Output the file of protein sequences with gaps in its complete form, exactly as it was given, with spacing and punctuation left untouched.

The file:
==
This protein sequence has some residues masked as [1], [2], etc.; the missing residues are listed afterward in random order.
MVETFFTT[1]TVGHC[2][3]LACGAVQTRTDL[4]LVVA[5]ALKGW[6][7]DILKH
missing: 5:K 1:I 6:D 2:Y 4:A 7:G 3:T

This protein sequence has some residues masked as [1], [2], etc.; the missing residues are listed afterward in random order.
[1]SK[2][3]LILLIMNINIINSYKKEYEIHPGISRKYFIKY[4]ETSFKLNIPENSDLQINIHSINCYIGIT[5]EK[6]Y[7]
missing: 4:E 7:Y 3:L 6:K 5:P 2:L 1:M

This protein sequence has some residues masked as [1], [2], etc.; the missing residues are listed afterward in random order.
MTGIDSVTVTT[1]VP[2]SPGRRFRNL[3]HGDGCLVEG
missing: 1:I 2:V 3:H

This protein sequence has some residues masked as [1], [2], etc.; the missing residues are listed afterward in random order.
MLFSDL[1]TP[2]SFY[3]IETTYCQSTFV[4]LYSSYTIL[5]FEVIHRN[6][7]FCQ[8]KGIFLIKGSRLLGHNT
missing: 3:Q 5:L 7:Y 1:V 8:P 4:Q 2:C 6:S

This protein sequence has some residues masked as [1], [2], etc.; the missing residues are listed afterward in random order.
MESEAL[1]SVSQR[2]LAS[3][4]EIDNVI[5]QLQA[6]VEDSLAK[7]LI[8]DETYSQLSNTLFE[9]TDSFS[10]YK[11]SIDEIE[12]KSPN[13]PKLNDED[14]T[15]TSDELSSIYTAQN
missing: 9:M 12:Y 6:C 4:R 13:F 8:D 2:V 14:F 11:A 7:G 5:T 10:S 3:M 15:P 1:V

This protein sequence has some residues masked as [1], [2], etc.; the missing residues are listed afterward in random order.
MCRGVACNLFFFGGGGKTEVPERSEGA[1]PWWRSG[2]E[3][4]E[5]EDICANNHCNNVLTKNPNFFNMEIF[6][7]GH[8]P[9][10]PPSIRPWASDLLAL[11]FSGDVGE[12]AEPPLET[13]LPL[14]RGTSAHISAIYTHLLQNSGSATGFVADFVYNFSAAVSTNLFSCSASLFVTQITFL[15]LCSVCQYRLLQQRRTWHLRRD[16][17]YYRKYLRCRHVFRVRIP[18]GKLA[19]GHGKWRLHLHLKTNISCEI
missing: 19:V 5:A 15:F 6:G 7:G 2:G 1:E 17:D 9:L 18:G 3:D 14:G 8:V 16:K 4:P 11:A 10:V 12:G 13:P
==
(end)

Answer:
This protein sequence has some residues masked as [1], [2], etc.; the missing residues are listed afterward in random order.
MVETFFTT[1]TVGHC[2][3]LACGAVQTRTDL[4]LVVA[5]ALKGW[6][7]DILKH
missing: 5:K 1:I 6:D 2:Y 4:A 7:G 3:T

This protein sequence has some residues masked as [1], [2], etc.; the missing residues are listed afterward in random order.
[1]SK[2][3]LILLIMNINIINSYKKEYEIHPGISRKYFIKY[4]ETSFKLNIPENSDLQINIHSINCYIGIT[5]EK[6]Y[7]
missing: 4:E 7:Y 3:L 6:K 5:P 2:L 1:M

This protein sequence has some residues masked as [1], [2], etc.; the missing residues are listed afterward in random order.
MTGIDSVTVTT[1]VP[2]SPGRRFRNL[3]HGDGCLVEG
missing: 1:I 2:V 3:H

This protein sequence has some residues masked as [1], [2], etc.; the missing residues are listed afterward in random order.
MLFSDL[1]TP[2]SFY[3]IETTYCQSTFV[4]LYSSYTIL[5]FEVIHRN[6][7]FCQ[8]KGIFLIKGSRLLGHNT
missing: 3:Q 5:L 7:Y 1:V 8:P 4:Q 2:C 6:S

This protein sequence has some residues masked as [1], [2], etc.; the missing residues are listed afterward in random order.
MESEAL[1]SVSQR[2]LAS[3][4]EIDNVI[5]QLQA[6]VEDSLAK[7]LI[8]DETYSQLSNTLFE[9]TDSFS[10]YK[11]SIDEIE[12]KSPN[13]PKLNDED[14]T[15]TSDELSSIYTAQN
missing: 9:M 12:Y 6:C 4:R 13:F 8:D 2:V 14:F 11:A 7:G 5:T 10:S 3:M 15:P 1:V

This protein sequence has some residues masked as [1], [2], etc.; the missing residues are listed afterward in random order.
MCRGVACNLFFFGGGGKTEVPERSEGA[1]PWWRSG[2]E[3][4]E[5]EDICANNHCNNVLTKNPNFFNMEIF[6][7]GH[8]P[9][10]PPSIRPWASDLLAL[11]FSGDVGE[12]AEPPLET[13]LPL[14]RGTSAHISAIYTHLLQNSGSATGFVADFVYNFSAAVSTNLFSCSASLFVTQITFL[15]LCSVCQYRLLQQRRTWHLRRD[16][17]YYRKYLRCRHVFRVRIP[18]GKLA[19]GHGKWRLHLHLKTNISCEI
missing: 19:V 5:A 15:F 6:G 7:G 2:G 1:E 17:D 9:L 18:G 3:D 14:G 8:V 16:K 4:P 11:A 10:V 12:G 13:P